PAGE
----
By SHELBY OPPEL
© St. Petersburg Times, published March 31, 2000
TALLAHASSEE -- Florida's state bird, the mockingbird, is safe for another year.
By a 6-2 vote Thursday, the House Committee on Governmental Operations killed Rep. Howard Futch's two-year effort to replace the mockingbird with the scrub jay, which he called "a very, very friendly bird."
"I do think that's what Florida is all about -- being friendly," said Futch, a Melbourne Beach Republican. "And we need a friendly bird."
Futch took up the scrub jay's cause after schoolchildren in his district wrote letters asking for the change. The mockingbird has held the symbolic post since 1927.
"We all have term limits, as you well know, and I think that in 73 years it's time for a change," argued Futch, one of many lawmakers who leaves office this year because of term limits.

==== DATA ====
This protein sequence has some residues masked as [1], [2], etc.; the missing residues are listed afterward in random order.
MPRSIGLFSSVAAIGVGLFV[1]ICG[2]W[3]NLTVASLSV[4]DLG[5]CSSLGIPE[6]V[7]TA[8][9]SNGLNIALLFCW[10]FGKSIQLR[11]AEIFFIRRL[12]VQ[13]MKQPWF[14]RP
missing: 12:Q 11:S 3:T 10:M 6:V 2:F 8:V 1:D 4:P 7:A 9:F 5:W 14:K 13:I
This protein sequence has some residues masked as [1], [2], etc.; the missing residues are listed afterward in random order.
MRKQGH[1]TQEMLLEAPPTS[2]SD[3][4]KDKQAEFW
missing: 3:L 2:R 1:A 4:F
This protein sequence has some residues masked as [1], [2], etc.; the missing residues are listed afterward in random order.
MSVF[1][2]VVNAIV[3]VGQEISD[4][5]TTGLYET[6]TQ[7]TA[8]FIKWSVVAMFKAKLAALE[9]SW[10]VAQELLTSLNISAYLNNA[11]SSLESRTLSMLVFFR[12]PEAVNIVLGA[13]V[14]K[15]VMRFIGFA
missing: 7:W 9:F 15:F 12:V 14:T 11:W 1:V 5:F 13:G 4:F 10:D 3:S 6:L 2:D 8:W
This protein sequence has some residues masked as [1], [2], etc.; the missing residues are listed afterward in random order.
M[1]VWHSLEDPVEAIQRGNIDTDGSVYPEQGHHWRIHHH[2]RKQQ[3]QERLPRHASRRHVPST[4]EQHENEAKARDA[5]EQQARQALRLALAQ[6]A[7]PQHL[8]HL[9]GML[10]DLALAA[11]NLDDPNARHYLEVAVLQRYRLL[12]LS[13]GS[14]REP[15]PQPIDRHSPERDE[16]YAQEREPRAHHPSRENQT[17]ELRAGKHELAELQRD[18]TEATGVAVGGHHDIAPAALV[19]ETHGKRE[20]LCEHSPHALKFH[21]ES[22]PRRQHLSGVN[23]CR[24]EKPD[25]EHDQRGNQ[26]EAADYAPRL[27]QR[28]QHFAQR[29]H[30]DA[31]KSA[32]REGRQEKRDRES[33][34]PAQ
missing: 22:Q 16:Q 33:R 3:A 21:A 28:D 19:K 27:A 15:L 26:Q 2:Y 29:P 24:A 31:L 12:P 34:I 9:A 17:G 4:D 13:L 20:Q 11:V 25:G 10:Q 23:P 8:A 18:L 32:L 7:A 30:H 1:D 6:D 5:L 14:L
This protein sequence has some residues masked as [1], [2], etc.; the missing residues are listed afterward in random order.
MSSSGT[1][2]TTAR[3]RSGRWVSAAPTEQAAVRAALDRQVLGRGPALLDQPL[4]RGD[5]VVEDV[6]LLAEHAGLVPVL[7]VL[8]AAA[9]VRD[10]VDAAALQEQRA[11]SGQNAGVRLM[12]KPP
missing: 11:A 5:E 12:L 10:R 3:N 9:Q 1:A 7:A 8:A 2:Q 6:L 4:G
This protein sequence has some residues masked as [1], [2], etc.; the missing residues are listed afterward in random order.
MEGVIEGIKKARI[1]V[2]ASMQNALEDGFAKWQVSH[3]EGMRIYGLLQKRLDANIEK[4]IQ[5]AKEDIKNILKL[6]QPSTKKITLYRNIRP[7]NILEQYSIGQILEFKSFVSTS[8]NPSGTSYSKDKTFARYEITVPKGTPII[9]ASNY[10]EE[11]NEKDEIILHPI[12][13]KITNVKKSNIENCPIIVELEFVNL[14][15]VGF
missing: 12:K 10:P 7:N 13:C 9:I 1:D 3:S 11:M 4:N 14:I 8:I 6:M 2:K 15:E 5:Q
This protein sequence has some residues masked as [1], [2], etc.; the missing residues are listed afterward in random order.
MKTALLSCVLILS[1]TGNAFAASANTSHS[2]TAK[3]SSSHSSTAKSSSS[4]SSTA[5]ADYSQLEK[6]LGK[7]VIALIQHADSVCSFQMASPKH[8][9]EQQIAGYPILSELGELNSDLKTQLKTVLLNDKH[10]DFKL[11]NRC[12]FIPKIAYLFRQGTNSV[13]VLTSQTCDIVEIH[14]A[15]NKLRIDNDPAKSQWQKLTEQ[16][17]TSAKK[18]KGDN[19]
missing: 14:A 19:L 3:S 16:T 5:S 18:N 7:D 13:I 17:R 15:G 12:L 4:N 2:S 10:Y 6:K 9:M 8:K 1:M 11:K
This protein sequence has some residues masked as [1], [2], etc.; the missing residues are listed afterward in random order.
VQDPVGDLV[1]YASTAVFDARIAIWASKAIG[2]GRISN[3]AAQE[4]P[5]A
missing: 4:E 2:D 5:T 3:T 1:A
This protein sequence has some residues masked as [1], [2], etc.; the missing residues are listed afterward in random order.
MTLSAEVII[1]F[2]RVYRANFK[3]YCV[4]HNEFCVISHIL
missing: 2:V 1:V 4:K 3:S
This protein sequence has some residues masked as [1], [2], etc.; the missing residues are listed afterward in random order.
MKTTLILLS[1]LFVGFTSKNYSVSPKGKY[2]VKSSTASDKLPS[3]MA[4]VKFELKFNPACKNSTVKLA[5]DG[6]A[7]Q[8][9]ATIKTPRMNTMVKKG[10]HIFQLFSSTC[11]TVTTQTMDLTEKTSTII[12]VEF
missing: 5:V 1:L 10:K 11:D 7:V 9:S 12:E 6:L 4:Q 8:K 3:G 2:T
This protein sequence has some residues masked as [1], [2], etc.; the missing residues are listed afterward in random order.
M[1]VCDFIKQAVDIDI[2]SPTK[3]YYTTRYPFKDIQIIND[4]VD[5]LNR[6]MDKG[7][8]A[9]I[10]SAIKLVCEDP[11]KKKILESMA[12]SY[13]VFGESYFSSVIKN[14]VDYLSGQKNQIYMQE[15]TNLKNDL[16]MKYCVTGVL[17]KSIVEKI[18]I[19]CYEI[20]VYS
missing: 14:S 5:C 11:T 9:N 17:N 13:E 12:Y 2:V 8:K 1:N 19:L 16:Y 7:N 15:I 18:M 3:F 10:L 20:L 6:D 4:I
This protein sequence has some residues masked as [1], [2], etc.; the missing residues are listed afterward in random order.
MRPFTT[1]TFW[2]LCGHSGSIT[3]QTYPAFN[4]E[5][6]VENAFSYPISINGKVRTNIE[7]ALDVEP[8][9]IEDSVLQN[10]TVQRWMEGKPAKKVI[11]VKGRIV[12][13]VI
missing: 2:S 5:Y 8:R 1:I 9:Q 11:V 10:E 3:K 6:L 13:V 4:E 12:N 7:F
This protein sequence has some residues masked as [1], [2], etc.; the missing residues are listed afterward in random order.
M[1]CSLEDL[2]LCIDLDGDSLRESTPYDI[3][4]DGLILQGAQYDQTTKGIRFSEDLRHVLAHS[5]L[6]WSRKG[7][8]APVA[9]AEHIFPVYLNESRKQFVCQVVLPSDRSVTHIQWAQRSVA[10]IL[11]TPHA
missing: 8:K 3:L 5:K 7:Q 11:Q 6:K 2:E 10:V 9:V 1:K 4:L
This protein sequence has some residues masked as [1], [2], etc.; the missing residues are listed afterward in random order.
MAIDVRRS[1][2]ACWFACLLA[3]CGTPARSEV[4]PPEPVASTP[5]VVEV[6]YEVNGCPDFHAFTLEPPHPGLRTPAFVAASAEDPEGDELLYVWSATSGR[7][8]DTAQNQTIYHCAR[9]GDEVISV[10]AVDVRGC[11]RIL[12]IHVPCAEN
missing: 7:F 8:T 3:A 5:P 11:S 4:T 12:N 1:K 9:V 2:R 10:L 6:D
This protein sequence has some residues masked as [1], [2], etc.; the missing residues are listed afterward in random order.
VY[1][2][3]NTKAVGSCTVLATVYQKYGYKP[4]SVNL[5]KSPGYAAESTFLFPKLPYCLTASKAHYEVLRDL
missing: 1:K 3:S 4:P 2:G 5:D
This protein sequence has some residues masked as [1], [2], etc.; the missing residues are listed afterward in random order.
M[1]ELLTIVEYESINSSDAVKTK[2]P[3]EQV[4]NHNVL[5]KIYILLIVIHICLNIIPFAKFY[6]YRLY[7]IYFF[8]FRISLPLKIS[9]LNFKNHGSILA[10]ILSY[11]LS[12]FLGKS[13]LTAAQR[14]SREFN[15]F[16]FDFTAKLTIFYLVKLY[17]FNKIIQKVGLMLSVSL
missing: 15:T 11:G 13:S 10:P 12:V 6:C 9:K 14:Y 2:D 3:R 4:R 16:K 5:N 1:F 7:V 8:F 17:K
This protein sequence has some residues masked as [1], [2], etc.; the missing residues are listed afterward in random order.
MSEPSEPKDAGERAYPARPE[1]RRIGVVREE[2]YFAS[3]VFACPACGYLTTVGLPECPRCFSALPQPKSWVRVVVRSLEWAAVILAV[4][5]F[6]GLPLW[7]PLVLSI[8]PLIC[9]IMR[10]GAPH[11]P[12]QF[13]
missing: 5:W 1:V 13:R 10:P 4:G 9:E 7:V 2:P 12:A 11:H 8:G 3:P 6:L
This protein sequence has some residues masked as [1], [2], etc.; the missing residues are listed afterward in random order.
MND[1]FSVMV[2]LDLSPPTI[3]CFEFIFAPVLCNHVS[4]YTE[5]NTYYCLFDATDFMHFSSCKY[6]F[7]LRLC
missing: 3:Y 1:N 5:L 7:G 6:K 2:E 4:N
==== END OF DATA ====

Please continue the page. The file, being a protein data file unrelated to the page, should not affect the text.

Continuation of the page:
Rep. Ken Littlefield, a Republican from Dade City, tried to kill the bill by attaching an amendment that would re-install the mockingbird as the state bird. The amendment failed, but Futch's bill died anyway.
The scrub jay squawks, Littlefield said, and "there are those who have said it will get on your nerves real quickly."
Then, in an odd exchange with Futch, Littlefield asked: "Have you ever tasted a scrub jay?"
"How many panthers have you seen?" Futch replied.
"There are those who think the scrub jay tastes a lot like panther," said Littlefield.
And, he added, chicken, too.
The scrub jay is officially listed as a species of special concern. The Florida panther, an endangered species, is even rarer.